The Cardinals would hardly have won the ’82 title without Hendrick and certainly wouldn’t have won the ’85 pennant without Tudor. The lefty went 21-8 with a 1.93 ERA in ’85 and 23-9 over the next two seasons. He had a 16.5 WAR with the Cardinals while Hendrick was playing out his career with the Pirates and Angels.
That trade would’ve been even more lopsided if the Redbirds hadn’t released Harper after one subpar season in St. Louis. Catching on with the Twins in 1988, Harper had a 13.4 WAR from 1988 to 1993, helping Minnesota win the 1991 World Series by batting .381 vs. the Braves.
After getting Hendrick and Tudor’s finest years, St. Louis squeezed one excellent and two decent seasons from Guerrero, who hit a league-leading 42 doubles and drove in 117 runs for the 1989 Cardinals, followed by seasons of 80 and 70 RBIs. Beset by arm problems, Tudor was just 4-3 in two seasons with the Dodgers. He returned to the Cardinals via free agency and went 12-4 with a 2.40 ERA in his final season, 1990.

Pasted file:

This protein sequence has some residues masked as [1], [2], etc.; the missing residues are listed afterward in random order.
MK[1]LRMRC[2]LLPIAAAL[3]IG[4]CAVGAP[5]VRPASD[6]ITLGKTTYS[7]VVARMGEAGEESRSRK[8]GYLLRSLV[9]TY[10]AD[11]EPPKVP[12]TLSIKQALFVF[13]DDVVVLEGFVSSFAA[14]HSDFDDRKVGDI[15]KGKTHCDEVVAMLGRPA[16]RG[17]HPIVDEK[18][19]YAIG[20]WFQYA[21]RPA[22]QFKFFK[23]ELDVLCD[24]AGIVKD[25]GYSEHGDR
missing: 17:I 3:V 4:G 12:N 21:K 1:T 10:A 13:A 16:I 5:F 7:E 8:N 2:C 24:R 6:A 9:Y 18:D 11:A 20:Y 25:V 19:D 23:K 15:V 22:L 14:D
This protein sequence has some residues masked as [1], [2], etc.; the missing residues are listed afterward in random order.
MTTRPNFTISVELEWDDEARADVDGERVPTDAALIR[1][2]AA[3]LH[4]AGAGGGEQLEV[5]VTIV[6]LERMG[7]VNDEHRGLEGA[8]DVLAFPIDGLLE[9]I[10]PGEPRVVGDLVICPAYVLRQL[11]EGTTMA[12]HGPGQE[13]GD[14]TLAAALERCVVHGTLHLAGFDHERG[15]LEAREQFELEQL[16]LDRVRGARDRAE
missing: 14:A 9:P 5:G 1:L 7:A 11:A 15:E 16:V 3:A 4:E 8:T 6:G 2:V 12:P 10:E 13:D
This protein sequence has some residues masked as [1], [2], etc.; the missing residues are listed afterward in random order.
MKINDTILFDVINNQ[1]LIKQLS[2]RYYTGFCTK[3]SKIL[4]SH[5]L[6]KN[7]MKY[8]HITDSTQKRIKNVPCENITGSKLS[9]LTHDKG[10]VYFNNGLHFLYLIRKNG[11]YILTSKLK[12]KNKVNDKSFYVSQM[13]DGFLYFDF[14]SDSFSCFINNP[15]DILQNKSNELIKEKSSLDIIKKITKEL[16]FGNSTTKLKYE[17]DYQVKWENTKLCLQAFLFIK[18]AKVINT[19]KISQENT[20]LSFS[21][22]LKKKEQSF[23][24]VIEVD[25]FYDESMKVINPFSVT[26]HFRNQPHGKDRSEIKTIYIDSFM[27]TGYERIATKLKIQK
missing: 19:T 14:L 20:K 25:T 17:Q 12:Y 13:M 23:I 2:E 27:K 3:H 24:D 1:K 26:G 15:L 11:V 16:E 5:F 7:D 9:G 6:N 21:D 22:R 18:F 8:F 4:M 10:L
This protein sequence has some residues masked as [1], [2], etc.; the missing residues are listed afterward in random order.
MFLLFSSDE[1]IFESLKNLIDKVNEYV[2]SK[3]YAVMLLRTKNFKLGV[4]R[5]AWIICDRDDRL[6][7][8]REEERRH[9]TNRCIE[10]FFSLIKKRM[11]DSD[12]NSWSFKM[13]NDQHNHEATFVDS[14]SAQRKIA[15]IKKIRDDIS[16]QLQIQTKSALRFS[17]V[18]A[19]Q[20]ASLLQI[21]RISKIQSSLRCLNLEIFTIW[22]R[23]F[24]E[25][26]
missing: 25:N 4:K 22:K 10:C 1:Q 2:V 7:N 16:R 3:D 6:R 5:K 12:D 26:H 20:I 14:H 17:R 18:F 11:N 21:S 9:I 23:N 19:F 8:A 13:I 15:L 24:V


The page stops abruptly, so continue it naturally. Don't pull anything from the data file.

THE STEVE CARLTON CHAIN
1972: SP Steve Carlton to the Phillies for SP Rick Wise
1973: Wise and OF Bernie Carbo to the Red Sox for OF Reggie Smith and RP Ken Tatum
1976: Smith to Dodgers for C-OF Joe Ferguson, OF Bob Detherage and IF Freddie Tisdale
1976: Ferguson and Detherage to Astros for IF Jerry DaVanon and SP Larry Dierker
Here’s a case where the Cardinals made one horrible trade (Carlton for Wise), followed by a recoup-some-value trade (Wise for Smith), followed by a hideous (Smith for Ferguson) and lousy (Ferguson for Dierker) deal. By 1977, they had two little-used hangers-on with a combined -0.6 WAR instead of Carlton, who won his second post-Cardinals Cy Young Award that year. A year later, they had no players remaining from the series of trades that began in 1972. Carlton would win two more Cy Youngs along with a third-place finish and help Philly to the 1980 World Series Championship.